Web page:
Running Trigger Sprayer Closures on a Spindle Capping Machine

Spindle capping machines are used to tighten a variety of continuous thread closures. Flat caps, like those seen on many popular soft drinks and bottled waters, are one of the most common threaded caps. However, threaded caps can take many different forms, including the trigger sprayer found on many cleaning products and other liquids that are sprayed for one purpose or another.

Spindle cappers, for those unfamiliar, use sets of spinning disks to tighten threaded caps. The disks contact the cap to spin it down onto the threads in a consistent and reliable manner as the bottle and cap combination run through the tightening area on a power conveyor. For flat caps and other similar closures, a cap elevator or bowl will typically be used to deliver the caps to a chute. Caps are then presented to each bottle as the bottle pass under the chute, just before the tightening stations of the capping machine. A stabilizer bar will normally apply downward pressure on the caps to prevent cross-threading and add stability to the process.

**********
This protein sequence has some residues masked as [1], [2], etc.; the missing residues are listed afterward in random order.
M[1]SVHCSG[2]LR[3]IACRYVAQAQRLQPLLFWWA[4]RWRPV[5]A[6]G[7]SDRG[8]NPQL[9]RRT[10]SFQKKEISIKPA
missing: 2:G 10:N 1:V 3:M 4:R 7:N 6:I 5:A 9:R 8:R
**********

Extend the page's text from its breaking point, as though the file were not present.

The design of the trigger sprayer presents a unique challenge in that the closures are made up of the threaded portion of the closure, but also include a stem, which pulls the liquid up, and the actual trigger and sprayer. For this reason, the trigger sprayer cannot be sorted and delivered to the chute, nor presented to the bottle, in the same manner as flat caps. Instead, an alternative method to place closures must be used, which in some cases may be simply placing the trigger sprayers into the containers by hand.

In addition, a modification to the stabilizer bar used for flat caps will be necessary to align the trigger sprayer and avoid issues with the twisting and turning of the trigger during tightening. Typically, the stabilizer will resemble a tunnel, which still helps stabilize the cap, but also keeps the trigger in position throughout the capping process.

For those packagers that use trigger sprayers along with other types of continuous thread caps, the changeover from one cap to another may require the removal of the chute for the trigger sprayer run, as well as the replacement of the stabilizer bar. These physical changes are often simply the removal of a few bolts and will not significantly add to changeover times, though the extent of the changes necessary will depend on the bottles, caps and other unique factors of the project.

To learn more about the spindle capper in general, or about tightening trigger sprayers, contact Liquid Packaging Solutions, Inc. today.